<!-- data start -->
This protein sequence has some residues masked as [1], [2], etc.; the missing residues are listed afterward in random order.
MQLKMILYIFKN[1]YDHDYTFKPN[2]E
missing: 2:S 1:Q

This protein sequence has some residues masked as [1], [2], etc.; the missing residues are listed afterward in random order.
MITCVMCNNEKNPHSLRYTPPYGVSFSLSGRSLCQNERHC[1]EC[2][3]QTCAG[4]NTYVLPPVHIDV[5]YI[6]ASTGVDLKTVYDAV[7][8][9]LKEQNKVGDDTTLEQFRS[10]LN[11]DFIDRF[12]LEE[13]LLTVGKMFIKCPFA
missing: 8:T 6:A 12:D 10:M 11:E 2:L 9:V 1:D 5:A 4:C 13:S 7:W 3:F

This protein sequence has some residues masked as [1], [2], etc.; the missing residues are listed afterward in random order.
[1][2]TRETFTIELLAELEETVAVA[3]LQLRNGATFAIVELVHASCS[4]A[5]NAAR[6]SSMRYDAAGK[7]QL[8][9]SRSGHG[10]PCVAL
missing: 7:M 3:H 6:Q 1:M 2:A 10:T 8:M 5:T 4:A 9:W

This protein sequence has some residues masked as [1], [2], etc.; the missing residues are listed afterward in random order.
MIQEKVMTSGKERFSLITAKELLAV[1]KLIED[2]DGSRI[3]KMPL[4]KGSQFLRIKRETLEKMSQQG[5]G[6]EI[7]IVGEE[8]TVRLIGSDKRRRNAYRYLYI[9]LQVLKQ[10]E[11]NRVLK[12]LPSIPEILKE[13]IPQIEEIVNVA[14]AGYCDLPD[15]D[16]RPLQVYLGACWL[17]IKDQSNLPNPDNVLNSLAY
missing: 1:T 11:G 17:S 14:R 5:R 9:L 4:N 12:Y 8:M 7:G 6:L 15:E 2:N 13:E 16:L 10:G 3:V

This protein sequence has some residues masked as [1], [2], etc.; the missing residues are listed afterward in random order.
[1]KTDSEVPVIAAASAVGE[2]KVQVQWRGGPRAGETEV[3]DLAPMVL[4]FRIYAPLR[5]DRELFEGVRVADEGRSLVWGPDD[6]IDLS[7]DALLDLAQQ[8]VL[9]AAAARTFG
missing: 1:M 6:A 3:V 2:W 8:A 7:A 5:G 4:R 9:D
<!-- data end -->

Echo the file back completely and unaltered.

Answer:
This protein sequence has some residues masked as [1], [2], etc.; the missing residues are listed afterward in random order.
MQLKMILYIFKN[1]YDHDYTFKPN[2]E
missing: 2:S 1:Q

This protein sequence has some residues masked as [1], [2], etc.; the missing residues are listed afterward in random order.
MITCVMCNNEKNPHSLRYTPPYGVSFSLSGRSLCQNERHC[1]EC[2][3]QTCAG[4]NTYVLPPVHIDV[5]YI[6]ASTGVDLKTVYDAV[7][8][9]LKEQNKVGDDTTLEQFRS[10]LN[11]DFIDRF[12]LEE[13]LLTVGKMFIKCPFA
missing: 8:T 6:A 12:D 10:M 11:E 2:L 9:V 1:D 5:A 4:C 13:S 7:W 3:F

This protein sequence has some residues masked as [1], [2], etc.; the missing residues are listed afterward in random order.
[1][2]TRETFTIELLAELEETVAVA[3]LQLRNGATFAIVELVHASCS[4]A[5]NAAR[6]SSMRYDAAGK[7]QL[8][9]SRSGHG[10]PCVAL
missing: 7:M 3:H 6:Q 1:M 2:A 10:T 8:M 5:T 4:A 9:W

This protein sequence has some residues masked as [1], [2], etc.; the missing residues are listed afterward in random order.
MIQEKVMTSGKERFSLITAKELLAV[1]KLIED[2]DGSRI[3]KMPL[4]KGSQFLRIKRETLEKMSQQG[5]G[6]EI[7]IVGEE[8]TVRLIGSDKRRRNAYRYLYI[9]LQVLKQ[10]E[11]NRVLK[12]LPSIPEILKE[13]IPQIEEIVNVA[14]AGYCDLPD[15]D[16]RPLQVYLGACWL[17]IKDQSNLPNPDNVLNSLAY
missing: 1:T 11:G 17:S 14:R 5:R 9:L 4:N 12:Y 8:M 7:G 6:L 15:E 2:N 13:E 16:L 10:G 3:V

This protein sequence has some residues masked as [1], [2], etc.; the missing residues are listed afterward in random order.
[1]KTDSEVPVIAAASAVGE[2]KVQVQWRGGPRAGETEV[3]DLAPMVL[4]FRIYAPLR[5]DRELFEGVRVADEGRSLVWGPDD[6]IDLS[7]DALLDLAQQ[8]VL[9]AAAARTFG
missing: 1:M 6:A 3:V 2:W 8:A 7:A 5:G 4:R 9:D